A network of people with HIV is urging the Thai authorities not to hand a multinational pharmaceutical company the right to monopolise a drug to combat Hepatitis B as patients may have to pay millions of baht for treatment.
On Tuesday, 30 August 2016, representatives of the AIDs Access Foundation (AAF) and people living with HIV handed a petition to the Department of Intellectual Property (DIP) of the Ministry of Commerce in Bangkok urging it not to issue a license for Sofosbuvir, a Hepatitis B treatment, to Gilead Sciences Company, an American biopharmaceutical cooperation, Thai Plus.Net reported.
The company requested a license from the Thai authorities back in 2008.
Along with the petition, the group handed a 1000-page document to the DIP, saying that Article 31 of the Intellectual Property Act allows them to oppose licensing the drug.
They pointed out that Sofosbuvir costs about 30,000 baht per a pill and that each Hepatitis B patient in the US spends about 2.5 million baht on average for the medicine.
Nimit Thian-udom, Director of the AAF, said “this medicine should not get a license because there is no innovation with this drug. We have evidence from 13 countries that the chemical composition of the drug and the process to produce it was discovered and carried out in foreign countries long ago.”
Chalermsak Kittitrakul, an AAF campaigner, said that China and Russia had already refused to issue a license for the drug while many people in Brazil, India, and Argentina opposed licensing.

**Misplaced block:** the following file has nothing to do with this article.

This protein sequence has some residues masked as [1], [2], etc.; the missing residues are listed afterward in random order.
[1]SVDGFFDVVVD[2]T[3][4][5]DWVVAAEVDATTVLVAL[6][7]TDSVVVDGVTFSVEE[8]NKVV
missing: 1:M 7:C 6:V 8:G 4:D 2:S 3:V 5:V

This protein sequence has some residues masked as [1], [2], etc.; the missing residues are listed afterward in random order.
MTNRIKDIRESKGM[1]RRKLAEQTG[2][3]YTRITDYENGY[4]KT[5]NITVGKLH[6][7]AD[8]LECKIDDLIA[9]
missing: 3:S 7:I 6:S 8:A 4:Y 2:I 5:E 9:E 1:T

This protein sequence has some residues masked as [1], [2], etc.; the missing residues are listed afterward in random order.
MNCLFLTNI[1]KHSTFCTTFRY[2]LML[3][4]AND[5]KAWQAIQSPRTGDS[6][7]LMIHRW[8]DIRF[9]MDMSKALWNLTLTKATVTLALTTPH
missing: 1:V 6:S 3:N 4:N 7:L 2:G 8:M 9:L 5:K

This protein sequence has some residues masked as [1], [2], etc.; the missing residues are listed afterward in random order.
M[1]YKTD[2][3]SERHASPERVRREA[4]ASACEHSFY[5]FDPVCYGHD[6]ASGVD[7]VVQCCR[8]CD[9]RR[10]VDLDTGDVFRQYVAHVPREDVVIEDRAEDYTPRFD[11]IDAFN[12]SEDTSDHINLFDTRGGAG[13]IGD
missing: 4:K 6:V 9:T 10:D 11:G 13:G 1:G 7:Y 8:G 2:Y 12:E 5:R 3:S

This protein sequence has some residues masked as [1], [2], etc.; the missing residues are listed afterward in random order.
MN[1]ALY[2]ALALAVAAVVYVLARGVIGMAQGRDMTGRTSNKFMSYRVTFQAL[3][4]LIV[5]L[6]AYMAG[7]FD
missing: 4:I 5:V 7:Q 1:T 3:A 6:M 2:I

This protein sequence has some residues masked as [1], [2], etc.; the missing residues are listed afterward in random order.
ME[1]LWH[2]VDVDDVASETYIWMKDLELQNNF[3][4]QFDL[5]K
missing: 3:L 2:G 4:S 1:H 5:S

“Sofosbuvir is a very important medicine for getting rid of Hepatitis B without side-effects, but this drug is not available in the public health system in Thailand because it is very expensive,” said Chalermsak.
He added “If our petition achieves its goal, it might help the Government Pharmaceutical Organisation (GPO) or other medical companies to produce the same drug 100 times cheaper, as in India which is already producing the medicine at about 100 baht per pill, whereas in the US it is sold at about 30,000 baht per pill.”
Nimit commented further that the process to oppose the licensing of certain medicines under Article 31 of the Intellectual Property Act is important for the public interest. However, in the past, people could not issue petitions to oppose the process in time because the law only allows them to do so within 90 days.
He recommended that the authorities amend the law and expand the time frame in which civil society groups could issue petitions against giving licenses to pharmaceutical companies. People will then have more time to collect comprehensive information about the issue.
Representatives of the AIDs Access Foundation (AAF) and people living with HIV submitted a petition against a license for Sofosbuvir of Gilead Sciences Company at the Department of Intellectual Property, Bangkok, on 30 August 2016